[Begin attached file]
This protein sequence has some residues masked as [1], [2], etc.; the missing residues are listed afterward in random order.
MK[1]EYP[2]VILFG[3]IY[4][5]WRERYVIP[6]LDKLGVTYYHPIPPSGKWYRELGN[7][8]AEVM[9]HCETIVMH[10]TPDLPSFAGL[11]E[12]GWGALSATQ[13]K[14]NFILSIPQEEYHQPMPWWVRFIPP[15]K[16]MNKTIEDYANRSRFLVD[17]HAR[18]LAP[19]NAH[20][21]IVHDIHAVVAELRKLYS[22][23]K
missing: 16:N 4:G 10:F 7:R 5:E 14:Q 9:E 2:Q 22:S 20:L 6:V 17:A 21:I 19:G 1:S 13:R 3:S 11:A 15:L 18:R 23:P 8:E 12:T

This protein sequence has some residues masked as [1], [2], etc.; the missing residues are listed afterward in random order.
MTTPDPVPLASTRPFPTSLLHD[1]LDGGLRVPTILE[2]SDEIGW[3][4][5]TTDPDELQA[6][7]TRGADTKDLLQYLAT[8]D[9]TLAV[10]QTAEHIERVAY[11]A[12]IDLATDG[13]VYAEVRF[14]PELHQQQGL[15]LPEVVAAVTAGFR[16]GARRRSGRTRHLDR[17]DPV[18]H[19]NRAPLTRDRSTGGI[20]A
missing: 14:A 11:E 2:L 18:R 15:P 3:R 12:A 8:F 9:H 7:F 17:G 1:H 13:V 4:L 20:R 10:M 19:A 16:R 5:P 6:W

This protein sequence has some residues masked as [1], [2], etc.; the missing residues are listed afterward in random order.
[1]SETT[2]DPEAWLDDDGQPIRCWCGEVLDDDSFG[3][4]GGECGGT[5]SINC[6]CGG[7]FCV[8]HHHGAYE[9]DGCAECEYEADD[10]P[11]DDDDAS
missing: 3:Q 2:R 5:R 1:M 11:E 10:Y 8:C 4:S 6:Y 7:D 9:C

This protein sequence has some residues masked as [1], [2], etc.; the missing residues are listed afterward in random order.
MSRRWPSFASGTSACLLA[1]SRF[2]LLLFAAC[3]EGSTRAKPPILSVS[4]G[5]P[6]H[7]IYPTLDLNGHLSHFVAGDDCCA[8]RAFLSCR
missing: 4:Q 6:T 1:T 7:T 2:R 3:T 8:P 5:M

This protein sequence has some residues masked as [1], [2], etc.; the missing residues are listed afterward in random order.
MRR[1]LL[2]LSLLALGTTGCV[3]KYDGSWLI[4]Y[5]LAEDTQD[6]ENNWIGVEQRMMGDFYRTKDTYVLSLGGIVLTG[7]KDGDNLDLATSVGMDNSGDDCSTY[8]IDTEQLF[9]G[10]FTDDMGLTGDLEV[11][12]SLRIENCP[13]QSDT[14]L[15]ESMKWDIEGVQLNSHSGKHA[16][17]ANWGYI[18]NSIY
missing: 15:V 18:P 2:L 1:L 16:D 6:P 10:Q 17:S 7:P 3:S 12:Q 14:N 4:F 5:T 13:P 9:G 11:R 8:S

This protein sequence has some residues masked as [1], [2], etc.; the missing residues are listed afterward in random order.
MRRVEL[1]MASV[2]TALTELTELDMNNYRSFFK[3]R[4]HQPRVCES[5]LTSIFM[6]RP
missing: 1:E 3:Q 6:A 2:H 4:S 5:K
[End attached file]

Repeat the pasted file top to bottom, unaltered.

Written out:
This protein sequence has some residues masked as [1], [2], etc.; the missing residues are listed afterward in random order.
MK[1]EYP[2]VILFG[3]IY[4][5]WRERYVIP[6]LDKLGVTYYHPIPPSGKWYRELGN[7][8]AEVM[9]HCETIVMH[10]TPDLPSFAGL[11]E[12]GWGALSATQ[13]K[14]NFILSIPQEEYHQPMPWWVRFIPP[15]K[16]MNKTIEDYANRSRFLVD[17]HAR[18]LAP[19]NAH[20][21]IVHDIHAVVAELRKLYS[22][23]K
missing: 16:N 4:G 10:F 7:R 5:E 14:Q 9:E 2:Q 22:S 20:L 6:V 17:A 21:I 19:G 1:S 13:R 3:S 11:A 15:L 18:R 23:P 8:E 12:T

This protein sequence has some residues masked as [1], [2], etc.; the missing residues are listed afterward in random order.
MTTPDPVPLASTRPFPTSLLHD[1]LDGGLRVPTILE[2]SDEIGW[3][4][5]TTDPDELQA[6][7]TRGADTKDLLQYLAT[8]D[9]TLAV[10]QTAEHIERVAY[11]A[12]IDLATDG[13]VYAEVRF[14]PELHQQQGL[15]LPEVVAAVTAGFR[16]GARRRSGRTRHLDR[17]DPV[18]H[19]NRAPLTRDRSTGGI[20]A
missing: 14:A 11:E 2:L 18:R 15:P 3:R 12:A 8:F 9:H 7:F 17:G 1:H 13:V 4:L 20:R 10:M 19:A 16:R 5:P 6:W

This protein sequence has some residues masked as [1], [2], etc.; the missing residues are listed afterward in random order.
[1]SETT[2]DPEAWLDDDGQPIRCWCGEVLDDDSFG[3][4]GGECGGT[5]SINC[6]CGG[7]FCV[8]HHHGAYE[9]DGCAECEYEADD[10]P[11]DDDDAS
missing: 3:Q 2:R 5:R 1:M 11:E 10:Y 8:C 4:S 6:Y 7:D 9:C

This protein sequence has some residues masked as [1], [2], etc.; the missing residues are listed afterward in random order.
MSRRWPSFASGTSACLLA[1]SRF[2]LLLFAAC[3]EGSTRAKPPILSVS[4]G[5]P[6]H[7]IYPTLDLNGHLSHFVAGDDCCA[8]RAFLSCR
missing: 4:Q 6:T 1:T 7:T 2:R 3:T 8:P 5:M

This protein sequence has some residues masked as [1], [2], etc.; the missing residues are listed afterward in random order.
MRR[1]LL[2]LSLLALGTTGCV[3]KYDGSWLI[4]Y[5]LAEDTQD[6]ENNWIGVEQRMMGDFYRTKDTYVLSLGGIVLTG[7]KDGDNLDLATSVGMDNSGDDCSTY[8]IDTEQLF[9]G[10]FTDDMGLTGDLEV[11][12]SLRIENCP[13]QSDT[14]L[15]ESMKWDIEGVQLNSHSGKHA[16][17]ANWGYI[18]NSIY
missing: 15:V 18:P 2:L 1:L 16:D 6:P 10:Q 17:S 7:P 3:S 12:Q 14:N 4:F 5:T 13:P 9:G 11:R 8:S

This protein sequence has some residues masked as [1], [2], etc.; the missing residues are listed afterward in random order.
MRRVEL[1]MASV[2]TALTELTELDMNNYRSFFK[3]R[4]HQPRVCES[5]LTSIFM[6]RP
missing: 1:E 3:Q 6:A 2:H 4:S 5:K